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. Iran says top Russian official to visit for nuclear fuel deal
TEHRAN (AFP) Feb 07, 2005
Russia's atomic energy chief Alexander Rumyantsev is to visit Iran later this month for the signing of a nuclear fuel supply deal and talks on future contracts with the Islamic republic, an Iranian official said Monday.

A senior official in Iran's national atomic energy organisation, Mohammad Saeedi, told the student news agency ISNA that Rumyantsev was scheduled to arrive here on February 25.

The announcement came after Iran agreed to sign a key deal with Russia on the return of spent fuel that will finally let Moscow launch the Islamic republic's first nuclear power plant.

The Russian-built plant at Bushehr -- whose construction had been launched by Germany in the 1970s -- was initially due to go on line last year.

But under pressure from the United States to abandon the 800 million dollar project altogether, Moscow had set the condition that all spent fuel be returned, amid fears Iran could reprocess it by upgrading it through centrifuges.

Tehran has in the past used various arguments to avoid signing the agreement. It said the material was too volatile and dangerous to transport back to Russia, and that Moscow was charging too much.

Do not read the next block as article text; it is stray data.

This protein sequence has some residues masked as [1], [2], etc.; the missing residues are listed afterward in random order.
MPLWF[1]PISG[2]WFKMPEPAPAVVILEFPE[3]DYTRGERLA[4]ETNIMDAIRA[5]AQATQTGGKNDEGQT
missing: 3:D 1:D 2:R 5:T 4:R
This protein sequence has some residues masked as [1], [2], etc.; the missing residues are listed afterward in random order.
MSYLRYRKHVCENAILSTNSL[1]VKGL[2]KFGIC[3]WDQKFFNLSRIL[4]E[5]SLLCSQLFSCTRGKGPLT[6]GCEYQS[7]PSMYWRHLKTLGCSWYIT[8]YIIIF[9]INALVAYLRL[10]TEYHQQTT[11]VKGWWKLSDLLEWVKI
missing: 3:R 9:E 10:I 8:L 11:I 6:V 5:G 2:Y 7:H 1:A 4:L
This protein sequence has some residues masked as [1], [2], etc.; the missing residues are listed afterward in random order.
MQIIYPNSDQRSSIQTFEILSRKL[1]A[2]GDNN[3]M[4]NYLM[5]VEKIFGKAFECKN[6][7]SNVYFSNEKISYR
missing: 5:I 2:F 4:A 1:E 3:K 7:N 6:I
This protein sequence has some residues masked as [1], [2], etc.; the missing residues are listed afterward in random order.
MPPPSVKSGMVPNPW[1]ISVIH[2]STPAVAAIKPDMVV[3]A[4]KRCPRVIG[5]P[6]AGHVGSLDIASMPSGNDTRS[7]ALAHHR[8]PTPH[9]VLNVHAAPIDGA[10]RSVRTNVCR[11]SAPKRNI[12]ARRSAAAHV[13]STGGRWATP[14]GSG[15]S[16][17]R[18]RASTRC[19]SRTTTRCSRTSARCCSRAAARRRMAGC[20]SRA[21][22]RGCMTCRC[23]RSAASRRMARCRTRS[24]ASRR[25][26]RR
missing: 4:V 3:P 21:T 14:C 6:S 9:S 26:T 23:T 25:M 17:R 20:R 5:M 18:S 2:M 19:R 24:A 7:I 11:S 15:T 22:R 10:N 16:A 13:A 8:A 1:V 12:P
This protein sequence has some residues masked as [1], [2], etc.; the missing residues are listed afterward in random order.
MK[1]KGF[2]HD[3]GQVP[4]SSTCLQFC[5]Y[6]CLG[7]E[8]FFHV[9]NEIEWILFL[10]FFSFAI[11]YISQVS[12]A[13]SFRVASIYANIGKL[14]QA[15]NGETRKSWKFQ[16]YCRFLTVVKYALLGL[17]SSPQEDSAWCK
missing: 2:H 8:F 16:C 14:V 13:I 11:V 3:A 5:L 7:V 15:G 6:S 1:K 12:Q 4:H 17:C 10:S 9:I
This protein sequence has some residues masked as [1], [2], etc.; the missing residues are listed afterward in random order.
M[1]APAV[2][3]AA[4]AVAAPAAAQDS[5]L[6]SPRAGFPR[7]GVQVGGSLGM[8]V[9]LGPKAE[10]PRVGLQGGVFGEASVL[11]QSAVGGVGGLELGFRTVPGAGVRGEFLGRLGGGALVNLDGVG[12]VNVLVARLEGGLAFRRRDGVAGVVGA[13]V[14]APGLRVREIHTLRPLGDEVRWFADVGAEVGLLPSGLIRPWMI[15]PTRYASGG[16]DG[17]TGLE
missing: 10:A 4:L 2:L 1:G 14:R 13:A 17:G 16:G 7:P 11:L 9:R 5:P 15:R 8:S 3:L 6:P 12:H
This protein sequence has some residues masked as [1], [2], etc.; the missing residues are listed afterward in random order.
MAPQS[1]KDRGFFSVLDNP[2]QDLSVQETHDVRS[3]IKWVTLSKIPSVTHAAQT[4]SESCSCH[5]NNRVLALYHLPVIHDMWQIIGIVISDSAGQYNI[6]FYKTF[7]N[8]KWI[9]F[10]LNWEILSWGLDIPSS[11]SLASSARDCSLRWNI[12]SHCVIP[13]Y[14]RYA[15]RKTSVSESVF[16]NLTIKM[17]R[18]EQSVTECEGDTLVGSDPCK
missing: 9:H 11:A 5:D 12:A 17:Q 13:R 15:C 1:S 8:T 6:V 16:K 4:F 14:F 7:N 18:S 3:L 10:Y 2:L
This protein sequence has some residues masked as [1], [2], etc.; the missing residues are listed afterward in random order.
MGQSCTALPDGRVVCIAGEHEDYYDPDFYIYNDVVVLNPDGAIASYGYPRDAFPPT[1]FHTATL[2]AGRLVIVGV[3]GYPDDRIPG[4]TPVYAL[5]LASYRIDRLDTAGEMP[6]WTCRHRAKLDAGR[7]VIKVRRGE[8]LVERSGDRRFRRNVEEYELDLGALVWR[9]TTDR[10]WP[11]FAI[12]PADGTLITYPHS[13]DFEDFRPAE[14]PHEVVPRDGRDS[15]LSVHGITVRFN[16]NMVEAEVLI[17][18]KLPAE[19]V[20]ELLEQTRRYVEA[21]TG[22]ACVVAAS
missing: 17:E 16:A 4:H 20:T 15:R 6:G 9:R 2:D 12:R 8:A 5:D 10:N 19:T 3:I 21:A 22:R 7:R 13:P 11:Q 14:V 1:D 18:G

According to Saeedi, Rumyantsev's three-day visit will also include the opening of negotiations on the second phase of Bushehr, a visit to the plant itself, and the fixing of a date for it to go on stream.

The United States and Israel had launched an international campaign against Russia's Bushehr project but Moscow has countered that it will ensure the plant remains harmless to protect its own security interests.

Russian diplomats have also admitted that the Bushehr deal is playing a key role in keeping Russia's atomic energy industry afloat.

Announcement of the imminent deal came just weeks after the US administration said it could not rule out the use of force if Tehran failed to drop its nuclear ambitions.

The United States accuses Iran of using atomic energy as a cover for weapons development, a charge Tehran denies.

All rights reserved. 2005 Agence France-Presse. Sections of the information displayed on this page (dispatches, photographs, logos) are protected by intellectual property rights owned by Agence France-Presse. As a consequence, you may not copy, reproduce, modify, transmit, publish, display or in any way commercially exploit any of the content of this section without the prior written consent of Agence France-Presse.

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